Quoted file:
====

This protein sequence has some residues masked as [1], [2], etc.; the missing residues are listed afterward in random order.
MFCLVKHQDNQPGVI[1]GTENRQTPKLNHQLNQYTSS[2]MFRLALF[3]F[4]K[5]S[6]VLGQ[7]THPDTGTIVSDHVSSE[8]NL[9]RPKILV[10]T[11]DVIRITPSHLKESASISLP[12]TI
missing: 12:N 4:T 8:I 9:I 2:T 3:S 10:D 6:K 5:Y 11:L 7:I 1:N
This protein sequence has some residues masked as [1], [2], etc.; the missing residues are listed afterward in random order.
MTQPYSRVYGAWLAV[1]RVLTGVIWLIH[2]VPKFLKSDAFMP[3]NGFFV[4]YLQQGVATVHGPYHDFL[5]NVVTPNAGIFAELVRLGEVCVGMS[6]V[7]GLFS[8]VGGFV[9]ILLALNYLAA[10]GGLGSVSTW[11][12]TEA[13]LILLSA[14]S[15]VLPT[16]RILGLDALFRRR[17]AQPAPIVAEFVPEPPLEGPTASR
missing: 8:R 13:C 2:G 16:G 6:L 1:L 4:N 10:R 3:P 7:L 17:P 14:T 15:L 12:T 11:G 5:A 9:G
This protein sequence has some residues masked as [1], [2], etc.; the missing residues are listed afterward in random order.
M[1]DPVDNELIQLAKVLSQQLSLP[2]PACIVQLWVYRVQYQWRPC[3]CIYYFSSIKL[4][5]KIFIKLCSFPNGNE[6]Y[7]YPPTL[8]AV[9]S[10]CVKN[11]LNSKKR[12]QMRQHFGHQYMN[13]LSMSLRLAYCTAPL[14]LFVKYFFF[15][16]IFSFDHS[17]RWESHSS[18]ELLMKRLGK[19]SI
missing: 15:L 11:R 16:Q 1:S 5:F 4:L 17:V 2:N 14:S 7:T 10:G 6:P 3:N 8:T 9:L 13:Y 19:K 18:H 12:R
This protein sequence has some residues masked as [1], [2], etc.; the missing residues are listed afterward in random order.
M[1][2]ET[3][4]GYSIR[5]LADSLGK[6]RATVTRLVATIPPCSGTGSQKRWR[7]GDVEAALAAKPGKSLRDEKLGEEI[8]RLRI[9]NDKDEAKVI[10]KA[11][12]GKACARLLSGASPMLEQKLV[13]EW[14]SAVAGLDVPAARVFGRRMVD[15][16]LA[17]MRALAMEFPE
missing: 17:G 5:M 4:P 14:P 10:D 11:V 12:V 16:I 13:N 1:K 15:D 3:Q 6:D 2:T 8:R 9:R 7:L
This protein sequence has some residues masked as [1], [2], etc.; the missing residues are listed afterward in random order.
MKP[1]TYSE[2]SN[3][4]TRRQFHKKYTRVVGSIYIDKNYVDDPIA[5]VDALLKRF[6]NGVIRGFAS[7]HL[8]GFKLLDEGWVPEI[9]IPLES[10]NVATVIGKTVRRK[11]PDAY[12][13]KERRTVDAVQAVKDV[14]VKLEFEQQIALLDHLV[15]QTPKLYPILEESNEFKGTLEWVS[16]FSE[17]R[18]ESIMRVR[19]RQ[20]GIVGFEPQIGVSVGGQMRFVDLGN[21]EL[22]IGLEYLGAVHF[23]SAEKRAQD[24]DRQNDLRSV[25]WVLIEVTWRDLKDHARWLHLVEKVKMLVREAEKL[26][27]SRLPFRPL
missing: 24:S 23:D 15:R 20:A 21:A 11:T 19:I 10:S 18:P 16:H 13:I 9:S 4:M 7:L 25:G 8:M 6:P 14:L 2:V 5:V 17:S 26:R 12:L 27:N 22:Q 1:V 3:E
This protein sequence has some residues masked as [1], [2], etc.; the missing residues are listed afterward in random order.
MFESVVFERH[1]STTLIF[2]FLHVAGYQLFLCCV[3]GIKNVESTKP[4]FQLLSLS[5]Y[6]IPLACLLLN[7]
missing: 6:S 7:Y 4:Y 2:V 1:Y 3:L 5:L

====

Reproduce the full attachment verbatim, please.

This protein sequence has some residues masked as [1], [2], etc.; the missing residues are listed afterward in random order.
MFCLVKHQDNQPGVI[1]GTENRQTPKLNHQLNQYTSS[2]MFRLALF[3]F[4]K[5]S[6]VLGQ[7]THPDTGTIVSDHVSSE[8]NL[9]RPKILV[10]T[11]DVIRITPSHLKESASISLP[12]TI
missing: 12:N 4:T 8:I 9:I 2:T 3:S 10:D 6:K 5:Y 11:L 7:I 1:N
This protein sequence has some residues masked as [1], [2], etc.; the missing residues are listed afterward in random order.
MTQPYSRVYGAWLAV[1]RVLTGVIWLIH[2]VPKFLKSDAFMP[3]NGFFV[4]YLQQGVATVHGPYHDFL[5]NVVTPNAGIFAELVRLGEVCVGMS[6]V[7]GLFS[8]VGGFV[9]ILLALNYLAA[10]GGLGSVSTW[11][12]TEA[13]LILLSA[14]S[15]VLPT[16]RILGLDALFRRR[17]AQPAPIVAEFVPEPPLEGPTASR
missing: 8:R 13:C 2:G 16:G 6:L 1:L 4:N 10:R 3:P 7:L 17:P 14:T 15:L 12:T 11:G 5:A 9:G
This protein sequence has some residues masked as [1], [2], etc.; the missing residues are listed afterward in random order.
M[1]DPVDNELIQLAKVLSQQLSLP[2]PACIVQLWVYRVQYQWRPC[3]CIYYFSSIKL[4][5]KIFIKLCSFPNGNE[6]Y[7]YPPTL[8]AV[9]S[10]CVKN[11]LNSKKR[12]QMRQHFGHQYMN[13]LSMSLRLAYCTAPL[14]LFVKYFFF[15][16]IFSFDHS[17]RWESHSS[18]ELLMKRLGK[19]SI
missing: 15:L 11:R 16:Q 1:S 5:F 4:L 17:V 2:N 14:S 7:T 10:G 6:P 3:N 8:T 9:L 13:Y 19:K 18:H 12:R
This protein sequence has some residues masked as [1], [2], etc.; the missing residues are listed afterward in random order.
M[1][2]ET[3][4]GYSIR[5]LADSLGK[6]RATVTRLVATIPPCSGTGSQKRWR[7]GDVEAALAAKPGKSLRDEKLGEEI[8]RLRI[9]NDKDEAKVI[10]KA[11][12]GKACARLLSGASPMLEQKLV[13]EW[14]SAVAGLDVPAARVFGRRMVD[15][16]LA[17]MRALAMEFPE
missing: 17:G 5:M 4:P 14:P 10:D 11:V 12:V 16:I 13:N 1:K 15:D 3:Q 6:D 2:T 8:R 9:R 7:L
This protein sequence has some residues masked as [1], [2], etc.; the missing residues are listed afterward in random order.
MKP[1]TYSE[2]SN[3][4]TRRQFHKKYTRVVGSIYIDKNYVDDPIA[5]VDALLKRF[6]NGVIRGFAS[7]HL[8]GFKLLDEGWVPEI[9]IPLES[10]NVATVIGKTVRRK[11]PDAY[12][13]KERRTVDAVQAVKDV[14]VKLEFEQQIALLDHLV[15]QTPKLYPILEESNEFKGTLEWVS[16]FSE[17]R[18]ESIMRVR[19]RQ[20]GIVGFEPQIGVSVGGQMRFVDLGN[21]EL[22]IGLEYLGAVHF[23]SAEKRAQD[24]DRQNDLRSV[25]WVLIEVTWRDLKDHARWLHLVEKVKMLVREAEKL[26][27]SRLPFRPL
missing: 24:S 23:D 15:R 20:A 21:A 11:T 19:I 10:S 18:P 16:H 13:I 9:S 4:M 7:L 25:G 8:M 6:P 14:L 2:V 5:V 17:S 26:R 12:L 27:N 22:Q 1:V 3:E
This protein sequence has some residues masked as [1], [2], etc.; the missing residues are listed afterward in random order.
MFESVVFERH[1]STTLIF[2]FLHVAGYQLFLCCV[3]GIKNVESTKP[4]FQLLSLS[5]Y[6]IPLACLLLN[7]
missing: 6:S 7:Y 4:Y 2:V 1:Y 3:L 5:L